Instead of being a triumphant showcase for ABBA’s brand new Polar Music Studios, ’Summer Night City’ turned into one of the group’s most complicated and frustrating recordings. 25 years after it was first released, we explore the story behind the single ABBA wanted to forget.
Advanced tape surgery
SNIP! A quick and very simple motion was all it took to sever the 43 second introduction from the tape containing ABBA’s recording of ’Summer Night City’. In that instant, it was ensured that the song would henceforth be heard as quite a different creation than was originally intended. The ballad-style build-up – the dramatic strings, the tentative piano lines and the low-key introductory vocals, which was all that was heard in this first part of the song – was removed and discarded so that the track would start at full force from the word go, throwing the listener head first into its throbbing disco beat. However, this piece of ”tape surgery” was only one of many attempts to get to grips with a recording that just wouldn’t come off as it should – at least not in the eyes of its creators.
’Summer Night City’ was one of the first songs to be recorded during the spring 1978 sessions for what was to become ABBA’s sixth album, Voulez-Vous. Although their new recording facilities, Polar Music Studios, had been officially opened at a grand party and press reception on May 18, 1978, it was not ready to use just yet. The group’s next recording date, on May 29, took place at Metronome Studio, where much of ABBA’s work over the years had been done. It was on this day that the first session was held for ’Summer Night City’.
Preparing the single
Not long afterwards, however, Polar Music Studios were finally ready to receive its most famous clients. When the ’Summer Night City’ tapes were brought to the new studio it is likely that not much more than the backing track was completed, but by June 6, all vocal parts had been recorded along with several overdubs, including strings. ABBA then took a summer break for almost two months, and weren’t back in the studio until August 8. The group’s last international hit had been ’Take A Chance On Me’, released in early 1978, and it was high time that a brand new single was issued. Of all the recordings they had been working on during the past few months, ABBA felt that the only song suitable for single release was ’Summer Night City’. Thus, this first studio day after the holidays was spent putting some finishing touches to the recording.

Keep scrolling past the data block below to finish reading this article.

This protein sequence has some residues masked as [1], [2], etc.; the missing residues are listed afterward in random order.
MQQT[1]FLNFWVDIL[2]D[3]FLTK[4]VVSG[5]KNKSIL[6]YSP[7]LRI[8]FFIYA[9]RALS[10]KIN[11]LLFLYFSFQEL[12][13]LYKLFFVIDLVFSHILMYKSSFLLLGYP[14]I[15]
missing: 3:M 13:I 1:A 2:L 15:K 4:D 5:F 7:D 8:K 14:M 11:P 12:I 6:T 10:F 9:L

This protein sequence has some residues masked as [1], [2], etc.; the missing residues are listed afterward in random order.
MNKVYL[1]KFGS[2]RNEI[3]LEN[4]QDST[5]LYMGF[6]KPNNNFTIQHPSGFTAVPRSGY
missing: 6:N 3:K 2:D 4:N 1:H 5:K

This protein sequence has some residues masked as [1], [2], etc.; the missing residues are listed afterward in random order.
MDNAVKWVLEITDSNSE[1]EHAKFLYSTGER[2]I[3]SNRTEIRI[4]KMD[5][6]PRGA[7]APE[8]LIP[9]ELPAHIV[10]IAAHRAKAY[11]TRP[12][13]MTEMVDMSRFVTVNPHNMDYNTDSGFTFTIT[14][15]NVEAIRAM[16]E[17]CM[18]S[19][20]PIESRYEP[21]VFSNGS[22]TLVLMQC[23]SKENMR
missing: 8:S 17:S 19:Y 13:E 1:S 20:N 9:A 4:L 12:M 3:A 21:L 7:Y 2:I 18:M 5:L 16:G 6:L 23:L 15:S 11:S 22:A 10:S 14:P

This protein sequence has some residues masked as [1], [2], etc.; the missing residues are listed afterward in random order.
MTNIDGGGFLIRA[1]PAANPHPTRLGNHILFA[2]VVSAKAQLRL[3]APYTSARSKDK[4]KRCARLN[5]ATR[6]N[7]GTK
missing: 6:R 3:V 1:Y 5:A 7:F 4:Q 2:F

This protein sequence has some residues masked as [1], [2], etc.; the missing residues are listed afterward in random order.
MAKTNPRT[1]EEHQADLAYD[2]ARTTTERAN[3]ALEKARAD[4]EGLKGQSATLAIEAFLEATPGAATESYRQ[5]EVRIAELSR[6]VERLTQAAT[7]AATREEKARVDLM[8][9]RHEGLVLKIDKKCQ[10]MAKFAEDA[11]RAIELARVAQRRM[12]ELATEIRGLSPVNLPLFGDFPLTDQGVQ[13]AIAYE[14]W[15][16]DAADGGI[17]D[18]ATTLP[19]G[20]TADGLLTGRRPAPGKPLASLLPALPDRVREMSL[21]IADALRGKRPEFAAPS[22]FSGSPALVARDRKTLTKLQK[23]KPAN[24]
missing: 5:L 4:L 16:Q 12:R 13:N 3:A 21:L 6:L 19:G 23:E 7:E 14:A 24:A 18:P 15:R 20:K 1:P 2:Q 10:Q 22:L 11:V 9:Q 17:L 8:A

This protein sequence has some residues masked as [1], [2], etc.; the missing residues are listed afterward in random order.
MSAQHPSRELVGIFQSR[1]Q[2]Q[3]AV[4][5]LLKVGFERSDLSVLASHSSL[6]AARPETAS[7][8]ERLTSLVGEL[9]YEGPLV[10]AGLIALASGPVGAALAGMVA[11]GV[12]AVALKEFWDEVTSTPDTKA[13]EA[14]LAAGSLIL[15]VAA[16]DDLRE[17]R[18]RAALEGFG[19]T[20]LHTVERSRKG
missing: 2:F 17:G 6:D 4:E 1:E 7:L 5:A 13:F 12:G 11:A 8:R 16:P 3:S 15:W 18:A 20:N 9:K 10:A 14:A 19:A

Two days later, on August 10, Björn, Benny and their trusted sound engineer, Michael B. Tretow, sat down to mix the recording. But they immediately realised that they would have major problems getting to grips with the track – ’Summer Night City’ just hadn’t turned out the way Björn and Benny had envisioned. They tried everything they could think of, but it seemed that none of their tricks would achieve the desired results. An unusually high amount of compression was applied to the track, giving it a more pumping sound, and somewhere along the way the decision was also made to remove the ”ballad” introduction from the recording. Reportedly, the trio spent a week on ’Summer Night City’ mixes, probably more than any other track in ABBA’s recording history. ”We tried every way imaginable to get something from the tape that simply wasn’t there,” Michael Tretow recalled.